Trump’s order affects citizens of Syria, Iran, Somalia, Iraq, Libya, Sudan and Yemen. The US Department of Homeland Security said the entry ban would also apply to dual nationals of the seven countries. Trump used Twitter to express his views saying:
Our country needs strong borders and extreme vetting, NOW. Look what is happening all over Europe and, indeed, the world – a horrible mess!
— Donald J. Trump (@realDonaldTrump) January 29, 2017
NGOs dedicated to helping refugees have condemned the decision. Handicap International, which supports displaced people from all but two of the seven targeted countries, believes it will have significant negative consequences for people who are already extremely vulnerable.
“Conditions in many camps and host communities are already crowded,” says Jeff Meer, Executive Director of Handicap International in the US. “To close off even a small avenue for some refugees to leave for a better life seems cruel and unnecessarily harsh, and punishes not only the civilians caught in conflict, but also the countries that host them.”
Over the weekend, thousands marched on New York’s John F. Kennedy airport to protest the ban. They were there to defend the rights of people arriving from majority-Muslim countries detained before they could enter America and the estimated 11 million undocumented immigrants Trump wants to deport. Protestors held banners reading slogans like “No Ban. No Wall”, “No Borders” and “Shame” as they surrounded Terminal 4.
World leaders have also criticised the decision. Malala Yousafzai, the teenage Nobel Peace Laureate, shot by the Taliban following her advocacy for women’s education in Pakistan wrote that she was “heartbroken”. Religious leader Pope Francis said that “a person who thinks only about building walls and not of building bridges is not Christian”, while Canadian President Justin Trudeau tweeted his country’s stance on immigration with the hashtag #WelcomeToCanada.
Across the pond, the order has put early strain on the “special relationship” with the United Kingdom. A petition to ban President Trump from visiting the UK has amassed over one million signatures, and will be debated in Parliament. “Donald Trump’s well- documented misogyny and vulgarity disqualifies him from being received by Her Majesty the Queen or the Prince of Wales. Therefore during the term of his presidency, Donald Trump should not be invited to the United Kingdom for an official state visit,” the petition states.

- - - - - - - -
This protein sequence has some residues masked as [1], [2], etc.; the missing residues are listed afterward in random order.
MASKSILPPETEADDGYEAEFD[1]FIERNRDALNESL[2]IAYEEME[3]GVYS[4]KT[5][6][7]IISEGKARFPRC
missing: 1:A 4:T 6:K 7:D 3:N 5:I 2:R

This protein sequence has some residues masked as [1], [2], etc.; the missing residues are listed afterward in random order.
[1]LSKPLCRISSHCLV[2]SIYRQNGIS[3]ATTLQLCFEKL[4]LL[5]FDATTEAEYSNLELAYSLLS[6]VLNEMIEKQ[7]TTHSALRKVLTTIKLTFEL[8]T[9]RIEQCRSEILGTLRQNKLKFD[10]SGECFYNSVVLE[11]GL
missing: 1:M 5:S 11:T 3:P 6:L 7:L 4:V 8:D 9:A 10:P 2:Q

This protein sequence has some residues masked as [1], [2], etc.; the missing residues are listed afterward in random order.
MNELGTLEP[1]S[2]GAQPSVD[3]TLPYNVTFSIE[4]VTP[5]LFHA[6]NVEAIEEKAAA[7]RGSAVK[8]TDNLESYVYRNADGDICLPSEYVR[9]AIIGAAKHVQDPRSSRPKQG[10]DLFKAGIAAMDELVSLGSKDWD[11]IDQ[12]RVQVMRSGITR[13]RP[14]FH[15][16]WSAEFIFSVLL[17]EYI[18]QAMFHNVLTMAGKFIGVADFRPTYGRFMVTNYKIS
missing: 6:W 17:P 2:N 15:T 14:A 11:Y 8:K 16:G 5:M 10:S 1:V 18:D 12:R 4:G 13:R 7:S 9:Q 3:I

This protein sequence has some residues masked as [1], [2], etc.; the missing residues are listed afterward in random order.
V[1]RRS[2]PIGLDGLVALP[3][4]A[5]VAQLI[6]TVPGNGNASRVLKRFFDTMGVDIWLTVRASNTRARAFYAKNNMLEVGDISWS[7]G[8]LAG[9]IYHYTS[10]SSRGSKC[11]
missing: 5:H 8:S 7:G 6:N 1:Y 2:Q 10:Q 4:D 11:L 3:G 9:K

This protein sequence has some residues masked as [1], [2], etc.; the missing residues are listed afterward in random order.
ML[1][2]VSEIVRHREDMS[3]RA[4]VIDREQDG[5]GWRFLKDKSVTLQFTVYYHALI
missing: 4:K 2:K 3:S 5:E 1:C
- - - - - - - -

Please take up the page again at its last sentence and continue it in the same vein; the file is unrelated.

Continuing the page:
The executive order has also placed a dark cloud over this year’s Academy Awards as some of the stars come from targeted countries. Iranian Oscar-winning director Asghar Farhadi said he will not be attending this month’s ceremony. The director of ‘The Salesman’, nominated for Best Foreign Film, said: “To humiliate one nation with the pretext of guarding the security of another is not a new phenomenon in history and has always laid the groundwork for the creation of future divide and enmity.” Iranian actress Taraneh Alidoosti, who stars in the film, is also boycotting the ceremony.
Meanwhile, the world’s biggest companies have begun the fervent recall of staff abroad in case of further sanctions. Google told staff to return to the US after several Iraqi passengers and a Yemeni national were stopped from boarding a flight at Cairo airport bound for New York, despite holding valid visas for the US. The rules surrounding Green Cards remain unclear as they were not mentioned in the executive order.
Trump announced his intention to ban visitors from majority-Muslim countries during the Republican candidacy race in 2015. He is simply following through with the promises he made that got him elected. Many hoped that once in power democratic safeguards would prevent Trump from executing many of his proposed policies, they were wrong. Let’s see if Trump can finish his first month in charge without managing to offend everyone and alienate America from the rest of the world. Something tells me he won’t.